There’s a light-only Luminaid for around £20, and a Luminaid 2-in-1 phone charger option (more expensive at £40), but very versatile.
Lightweight and portable, yet gives out more than 150 lumens of LED light on turbo mode and can recharge your smartphone or tablet with a 2.1 amp output port and built-in 2000 mAh lithium-ion battery.
We quite liked the original inflatable Luci light, but this bigger Luci Base Lamp is really good. Three brightness settings, no weight, waterproof, charge lasts for ages and you can even charge your phone with it.
The best thing, though, is that it’s both bright enough to read by or illuminate outside eating areas and can be dimmed for a soft background light.
There are LED lights and indicators, Bluetooth speakers and microphone and a walkie-talkie feature for cycling with friends. It’s operated from a handlebar mount. Oh, and it even has an SOS trigger to alert emergency contacts.
The Livall bike helmet is around £70. Two sizes and a range of colours.
Lumos is a sleek-looking helmet with integrated indicators and hard brake lights as well as bright front lights. It all works from a handlebar-mounted wireless remote, and it works well. It’s waterproof and the batteries are rechargeable via a USB connection. There’s a Lite version and a Lumos standard.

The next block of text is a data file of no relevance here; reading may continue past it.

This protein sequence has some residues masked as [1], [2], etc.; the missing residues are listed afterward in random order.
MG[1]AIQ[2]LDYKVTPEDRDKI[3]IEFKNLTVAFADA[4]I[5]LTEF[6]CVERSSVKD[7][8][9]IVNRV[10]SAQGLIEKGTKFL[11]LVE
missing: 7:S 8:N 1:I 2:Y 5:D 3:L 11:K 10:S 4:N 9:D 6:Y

Phil, who’s completed the John O’Groats to Land’s End cycle route,
says: “There are a few cycle helmets on the market with integrated lights, but none like this one. The Lumos helmet will really get you noticed by other road users.The lights front and rear are not there to light up the road but to get you noticed by motorists. The most unique feature is the built-in accelerometer, which means that when you brake at a junction, lights on the back of the helmet go red just like a car brake light. The batteries should last around three hours between charges.
From around £90 to £140
A lifesaver…literally. This smart cat-feeder is designed for households with a number of animals, and where one of them isn’t getting its fair share. In our case, it was one cat and a greedy interloper. When we go camping, someone visits the cat every day to feed, stroke and play with him, but – unknown to us – most of his food was being snaffled by next door’s cat.
The high-tech Sureflap only opens for one cat, who wears a transmitter on his collar. If your cat is microchipped, then that will work instead of the collar device. There’s a training mode to get your pet used to the opening and closing and you can set the lid closure delay to suit your cat’s needs.
It works fantastically well and absolutely saved our cat from starvation. It looks cool too. One of our best buys. Models start at around £75, which was quite good enough for us, but there are hub connect versions too.
Bring out the inner-artist to your outdoor self! We love these neat, wafer-thin booklets of vibrant watercolour.
Slip the book in a pocket, take along the reservoir brush (or a brush and water) and paint away.
Sixteen vibrant dyes (equivalent to a half-pan size of traditional watercolour).
From £15 for the simple book of colour sheets to £40 for a gift set with personalised wooden flip case.
They can be hard to find, however. Try Peerless Watercolours if you’re keen to get them immediately.